In eastern Ghouta alone, more than 45,000 Syrians have fled their homes in recent days.  UNHCR is responding to urgent humanitarian needs on the ground, but it calls once more for the protection and safety of both the newly displaced and of hundreds of thousands of civilians still trapped by fighting and in dire need of aid.

UNHCR also reports that all existing shelters are extremely congested and overcrowded and lack basic sanitation.  People are queueing in lines for hours to use restrooms, and most have no lighting.  These are shelters for people coming out of eastern Ghouta.

**Central African Republic

Back here, the Assistant Secretary-General for Humanitarian Affairs, Ursula Mueller, briefed Member States yesterday on her recent mission to the Central African Republic.  She described how the situation in the country has deteriorated since last year.  Violence is spreading fast across the country, creating new emergencies, while urgent and critical needs that already existed are deepening.  The number of people displaced has reached record-high levels.  Over 690,000 people have been internally displaced — 72 per cent more than last year.  Over 546,000 people also sought refuge in neighbouring countries — 20 per cent [increase] compared to last year.


A couple of other scheduling notes: there will be Security Council consultations at 3 p.m. today on Lebanon.  The Under-Secretary-General for Peacekeeping Operations, Jean-Pierre Lacroix, and the Acting Special Coordinator for Lebanon, Pernille Kardel, will brief the Council.  Following consultations, we expect Ms. Kardel to speak to you at the stakeout.

**Press Briefings

After we are done here, Brenden [Varma] will speak on behalf of the PGA (President of the General Assembly).

And afterwards, we will be joined by Guy Berger, Director of Freedom of Expression and Media Development at UNESCO (United Nations Educational, Scientific and Cultural Organization).  Mr. Berger is here in New York in connection with the CSW (Commission on the Status of Women) and its focus on media.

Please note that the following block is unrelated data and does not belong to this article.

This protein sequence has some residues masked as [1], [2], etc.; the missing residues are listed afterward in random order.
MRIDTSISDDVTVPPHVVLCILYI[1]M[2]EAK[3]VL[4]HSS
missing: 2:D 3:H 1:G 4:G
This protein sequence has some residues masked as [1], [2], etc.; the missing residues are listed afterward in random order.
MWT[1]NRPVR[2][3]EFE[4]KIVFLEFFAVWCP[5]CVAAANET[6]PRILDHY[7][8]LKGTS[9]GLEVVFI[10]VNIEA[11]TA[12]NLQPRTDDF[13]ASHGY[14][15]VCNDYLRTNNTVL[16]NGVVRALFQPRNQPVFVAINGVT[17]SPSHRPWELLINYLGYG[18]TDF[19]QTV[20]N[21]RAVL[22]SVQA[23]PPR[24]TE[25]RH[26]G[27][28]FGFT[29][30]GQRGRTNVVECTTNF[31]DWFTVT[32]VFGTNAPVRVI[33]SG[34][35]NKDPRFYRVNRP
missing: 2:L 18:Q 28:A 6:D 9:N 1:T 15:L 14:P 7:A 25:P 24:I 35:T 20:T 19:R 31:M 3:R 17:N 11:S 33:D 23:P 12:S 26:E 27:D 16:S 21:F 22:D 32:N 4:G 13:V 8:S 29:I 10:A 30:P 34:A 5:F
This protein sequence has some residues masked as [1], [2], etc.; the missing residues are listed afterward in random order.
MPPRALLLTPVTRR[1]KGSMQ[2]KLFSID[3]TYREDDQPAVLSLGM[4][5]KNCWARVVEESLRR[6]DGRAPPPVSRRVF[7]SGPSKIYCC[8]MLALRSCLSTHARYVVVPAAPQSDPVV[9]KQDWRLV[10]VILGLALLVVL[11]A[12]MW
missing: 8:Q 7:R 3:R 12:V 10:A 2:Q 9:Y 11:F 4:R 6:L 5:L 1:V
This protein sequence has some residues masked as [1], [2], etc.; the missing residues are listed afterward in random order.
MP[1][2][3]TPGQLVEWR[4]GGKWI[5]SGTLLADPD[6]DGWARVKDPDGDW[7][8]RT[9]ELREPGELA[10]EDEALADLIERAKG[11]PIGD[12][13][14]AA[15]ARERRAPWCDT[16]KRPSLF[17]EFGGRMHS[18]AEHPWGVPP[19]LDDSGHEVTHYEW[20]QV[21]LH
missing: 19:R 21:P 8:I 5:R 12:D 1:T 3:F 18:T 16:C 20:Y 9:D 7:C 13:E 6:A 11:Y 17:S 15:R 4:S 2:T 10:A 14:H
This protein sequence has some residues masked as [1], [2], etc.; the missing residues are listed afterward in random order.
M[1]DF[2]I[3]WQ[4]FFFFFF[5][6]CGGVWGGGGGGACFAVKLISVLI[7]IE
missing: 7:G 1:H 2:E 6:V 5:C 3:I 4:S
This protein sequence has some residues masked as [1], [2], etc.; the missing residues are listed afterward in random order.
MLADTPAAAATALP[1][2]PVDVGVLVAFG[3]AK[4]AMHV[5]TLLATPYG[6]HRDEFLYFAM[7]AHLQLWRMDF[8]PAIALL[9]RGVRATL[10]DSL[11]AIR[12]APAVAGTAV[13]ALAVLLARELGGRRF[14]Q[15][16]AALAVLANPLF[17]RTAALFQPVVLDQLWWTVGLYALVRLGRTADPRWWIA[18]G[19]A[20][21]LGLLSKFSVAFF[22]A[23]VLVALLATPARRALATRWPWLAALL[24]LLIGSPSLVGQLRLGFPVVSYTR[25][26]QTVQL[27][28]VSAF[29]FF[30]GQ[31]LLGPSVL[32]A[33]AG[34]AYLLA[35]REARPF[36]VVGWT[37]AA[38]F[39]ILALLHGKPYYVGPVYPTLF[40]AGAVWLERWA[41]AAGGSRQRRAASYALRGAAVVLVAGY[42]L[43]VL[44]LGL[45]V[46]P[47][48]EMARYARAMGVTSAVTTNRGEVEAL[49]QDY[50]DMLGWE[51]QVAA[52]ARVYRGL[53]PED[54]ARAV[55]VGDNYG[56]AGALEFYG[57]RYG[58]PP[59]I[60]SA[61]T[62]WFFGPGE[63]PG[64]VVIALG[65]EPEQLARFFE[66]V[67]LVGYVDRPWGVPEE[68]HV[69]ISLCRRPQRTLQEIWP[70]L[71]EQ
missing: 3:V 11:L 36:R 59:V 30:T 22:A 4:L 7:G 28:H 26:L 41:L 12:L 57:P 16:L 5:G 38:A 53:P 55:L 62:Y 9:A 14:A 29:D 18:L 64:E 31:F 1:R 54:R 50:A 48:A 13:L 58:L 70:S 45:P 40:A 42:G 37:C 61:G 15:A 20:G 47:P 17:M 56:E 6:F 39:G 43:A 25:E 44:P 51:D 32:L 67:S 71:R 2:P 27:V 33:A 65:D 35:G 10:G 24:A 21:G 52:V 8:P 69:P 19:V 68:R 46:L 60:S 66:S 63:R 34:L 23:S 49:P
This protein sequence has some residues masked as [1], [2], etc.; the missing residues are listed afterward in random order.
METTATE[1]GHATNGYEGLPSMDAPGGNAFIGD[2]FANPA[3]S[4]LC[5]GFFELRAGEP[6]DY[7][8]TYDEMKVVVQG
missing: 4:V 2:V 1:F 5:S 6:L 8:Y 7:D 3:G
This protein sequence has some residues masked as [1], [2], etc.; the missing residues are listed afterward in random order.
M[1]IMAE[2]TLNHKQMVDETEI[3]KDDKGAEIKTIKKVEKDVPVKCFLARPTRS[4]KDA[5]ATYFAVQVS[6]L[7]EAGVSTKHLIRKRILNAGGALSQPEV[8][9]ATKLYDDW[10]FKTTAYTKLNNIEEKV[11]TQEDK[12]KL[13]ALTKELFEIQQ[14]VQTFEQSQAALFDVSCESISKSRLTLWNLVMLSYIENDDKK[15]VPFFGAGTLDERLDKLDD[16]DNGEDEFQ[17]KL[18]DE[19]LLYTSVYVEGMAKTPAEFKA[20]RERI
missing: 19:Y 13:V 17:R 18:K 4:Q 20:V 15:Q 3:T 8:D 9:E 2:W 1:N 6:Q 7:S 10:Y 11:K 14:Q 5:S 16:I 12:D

After all of that, there will be a stakeout at the Security Council by the Head of the OPCW (Organisation for the Prohibition of Chemical Weapons) — and he will be joined by the President of the Security Council after Mr. Berger is done here.

And tomorrow Claude Jibidar, World Food Programme (WFP) Country Director for the DRC (Democratic Republic of the Congo), will be here to talk to you about the DRC and answer any questions you have about the World Food Programme in the Democratic Republic of the Congo.

**Questions and Answers

Your turn.  Mr. Klein?

Question:  Yes.  With… with reference to the address you mentioned by the Deputy Secretary‑General, were any concerns expressed or does the Secretary‑General or Deputy have any comment on the latest developments concerning Facebook, the release of, without users' consent, of 50 million users' profiles that was allegedly used for political purposes?

Spokesman:  I think the debate around the personal use… the data… use of personal data, the… how that is… how it's done, the transparency that's needed is, I think, of concern for all of us.  I think this type of case, including others that we've seen, I think, are part and parcel of why the Secretary‑General on numerous occasions has called for all stakeholders — Governments, tech companies, civil society — to come together and reach some agreement, some basic agreements.  No one is looking for… the Secretary‑General is not looking for the UN itself to take the lead on these issues but to use the UN as a platform to bring all these players together to address some of the new frontier problems that we all have to face.  Edie?

Question:  Just as a quick follow‑up to that, wouldn't it actually be better, since this is an international organization that includes all of the players that you just mentioned, for the Secretary‑General to take the initiative and try and bring them all together?